In order to make sure that the fins 83a830 will be centered between the pairs of cooperating grippers 89a- 890 and 90a9tlc, the blow molding apparatus comprises a second centering device which includes three centering forks 70a, 70b, 700 shown in FIG. 12 and serving to engage the mandrels at a point above the neck portions 91a91c so that the cores and the articles suspended thereon are automatically centered with reference to the grippers 8942-890 and 9061-906. Such centering is necessary in one direction only, namely, as seen in the longitudinal direction of the lower stringers 14". In other words, when the prongs of the centering forks 70a70c straddle the mandrels which are momentarily accommodated at the second deburring station, they insure that the neck portions 91a91c are equidistant from each other and that each thereof is located between two pairs of cooperating grippers. The fins 83la830 descend by grav ity as soon as the piston rods 134, 136 are caused to move away from each other, and such broken-off fins may be collected in a suitable chute or the like, not shown, which is installed at a level below the platform 165.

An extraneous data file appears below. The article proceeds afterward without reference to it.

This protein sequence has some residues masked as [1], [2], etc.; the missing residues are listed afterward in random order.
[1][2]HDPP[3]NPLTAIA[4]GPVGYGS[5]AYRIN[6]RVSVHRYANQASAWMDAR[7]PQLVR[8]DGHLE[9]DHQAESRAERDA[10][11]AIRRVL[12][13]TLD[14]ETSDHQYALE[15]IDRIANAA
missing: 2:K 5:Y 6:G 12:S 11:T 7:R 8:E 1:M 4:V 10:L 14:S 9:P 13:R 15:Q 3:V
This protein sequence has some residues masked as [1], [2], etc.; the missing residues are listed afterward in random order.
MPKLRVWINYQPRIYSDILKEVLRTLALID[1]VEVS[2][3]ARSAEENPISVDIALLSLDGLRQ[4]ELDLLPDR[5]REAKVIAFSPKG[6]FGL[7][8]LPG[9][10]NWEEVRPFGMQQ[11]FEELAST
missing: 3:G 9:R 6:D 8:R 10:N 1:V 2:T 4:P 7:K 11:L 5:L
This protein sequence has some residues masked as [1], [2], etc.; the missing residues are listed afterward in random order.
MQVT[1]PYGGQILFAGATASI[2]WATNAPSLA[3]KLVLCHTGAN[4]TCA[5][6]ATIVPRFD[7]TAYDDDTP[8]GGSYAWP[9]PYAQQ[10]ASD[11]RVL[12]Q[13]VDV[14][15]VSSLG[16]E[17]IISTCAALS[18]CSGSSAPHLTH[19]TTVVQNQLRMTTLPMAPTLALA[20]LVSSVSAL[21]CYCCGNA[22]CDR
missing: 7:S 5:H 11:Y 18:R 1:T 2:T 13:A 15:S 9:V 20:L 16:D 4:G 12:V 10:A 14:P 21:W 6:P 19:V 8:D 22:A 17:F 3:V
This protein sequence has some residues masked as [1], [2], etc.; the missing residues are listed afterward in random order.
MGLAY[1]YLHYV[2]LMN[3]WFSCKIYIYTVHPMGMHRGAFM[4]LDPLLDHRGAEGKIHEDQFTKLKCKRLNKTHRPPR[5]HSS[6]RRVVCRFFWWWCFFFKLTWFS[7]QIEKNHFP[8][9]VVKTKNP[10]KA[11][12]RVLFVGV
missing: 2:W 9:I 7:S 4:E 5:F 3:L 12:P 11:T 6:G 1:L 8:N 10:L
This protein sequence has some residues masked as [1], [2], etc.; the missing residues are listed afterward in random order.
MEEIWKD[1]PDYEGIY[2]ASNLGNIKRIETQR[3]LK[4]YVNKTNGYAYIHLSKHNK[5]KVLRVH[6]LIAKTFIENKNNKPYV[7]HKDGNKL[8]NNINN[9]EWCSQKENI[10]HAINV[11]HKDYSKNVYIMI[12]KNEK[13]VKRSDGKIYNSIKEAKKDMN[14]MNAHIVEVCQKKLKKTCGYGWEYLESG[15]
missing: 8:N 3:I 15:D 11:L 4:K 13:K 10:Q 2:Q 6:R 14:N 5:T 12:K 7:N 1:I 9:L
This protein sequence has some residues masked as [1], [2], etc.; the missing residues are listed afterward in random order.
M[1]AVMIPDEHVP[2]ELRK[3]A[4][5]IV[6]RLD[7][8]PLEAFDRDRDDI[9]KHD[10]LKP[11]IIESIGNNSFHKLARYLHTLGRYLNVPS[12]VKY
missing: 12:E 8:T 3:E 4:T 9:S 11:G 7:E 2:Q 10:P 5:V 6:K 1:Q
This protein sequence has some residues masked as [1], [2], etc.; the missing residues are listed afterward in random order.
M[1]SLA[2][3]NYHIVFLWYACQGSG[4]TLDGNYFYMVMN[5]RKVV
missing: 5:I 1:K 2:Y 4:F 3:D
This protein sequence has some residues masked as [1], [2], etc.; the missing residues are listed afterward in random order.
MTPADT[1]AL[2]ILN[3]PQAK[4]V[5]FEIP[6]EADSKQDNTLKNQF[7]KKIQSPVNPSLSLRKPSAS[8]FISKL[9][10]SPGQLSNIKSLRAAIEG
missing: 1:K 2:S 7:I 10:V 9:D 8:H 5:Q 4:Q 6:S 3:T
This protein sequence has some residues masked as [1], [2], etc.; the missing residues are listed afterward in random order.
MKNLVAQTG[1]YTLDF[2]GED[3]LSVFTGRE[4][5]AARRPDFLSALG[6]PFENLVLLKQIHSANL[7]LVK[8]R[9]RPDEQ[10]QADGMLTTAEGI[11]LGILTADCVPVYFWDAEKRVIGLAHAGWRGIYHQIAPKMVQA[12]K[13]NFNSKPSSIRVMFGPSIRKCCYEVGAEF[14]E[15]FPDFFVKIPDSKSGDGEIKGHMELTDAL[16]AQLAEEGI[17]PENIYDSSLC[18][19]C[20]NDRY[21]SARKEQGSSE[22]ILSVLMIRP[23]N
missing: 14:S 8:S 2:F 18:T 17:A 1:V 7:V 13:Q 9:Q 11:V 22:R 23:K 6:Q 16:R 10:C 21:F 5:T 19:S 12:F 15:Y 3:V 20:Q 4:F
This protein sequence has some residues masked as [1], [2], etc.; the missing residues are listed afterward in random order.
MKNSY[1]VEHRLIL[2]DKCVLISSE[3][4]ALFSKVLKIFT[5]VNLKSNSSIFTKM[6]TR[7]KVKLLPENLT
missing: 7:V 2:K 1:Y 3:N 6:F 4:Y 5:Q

The second deburring station (platform 165 and cylinders 133, 135) is located just ahead of a stripping or ejecting station which accommodates the aforementioned take-off conveyor 137 and at which the articles are stripped off the respective cores to be advanced to a next processing station, not shown. The stripping station is shown in FIGS. 2, and 14, and it will be noted that it accommodates three forked stripping members 142a, 142b, 1420 which respectively separate properly deburred hollow articles 146a, 1462), 1460 from the cores of the mandrels 415a, 415b, 4150. The stripping members 14211-1420 are secured to the free end of a piston rod 141 which is connected to'a piston provided in a doubleacting stripping or ejecting cylinder 139 shown in FIG. 14. The outer end of the cylinder 139 is articulately connected to a horizontal pivot pin which is secured to the frame structure F and which is parallel with the lower stringers 14". The cylinder 139 is rockable about the axis of the pin 140 by the piston rod of a second cylinder 143 which is pivotable about a second pivot pin 144 also secured to the frame structure F.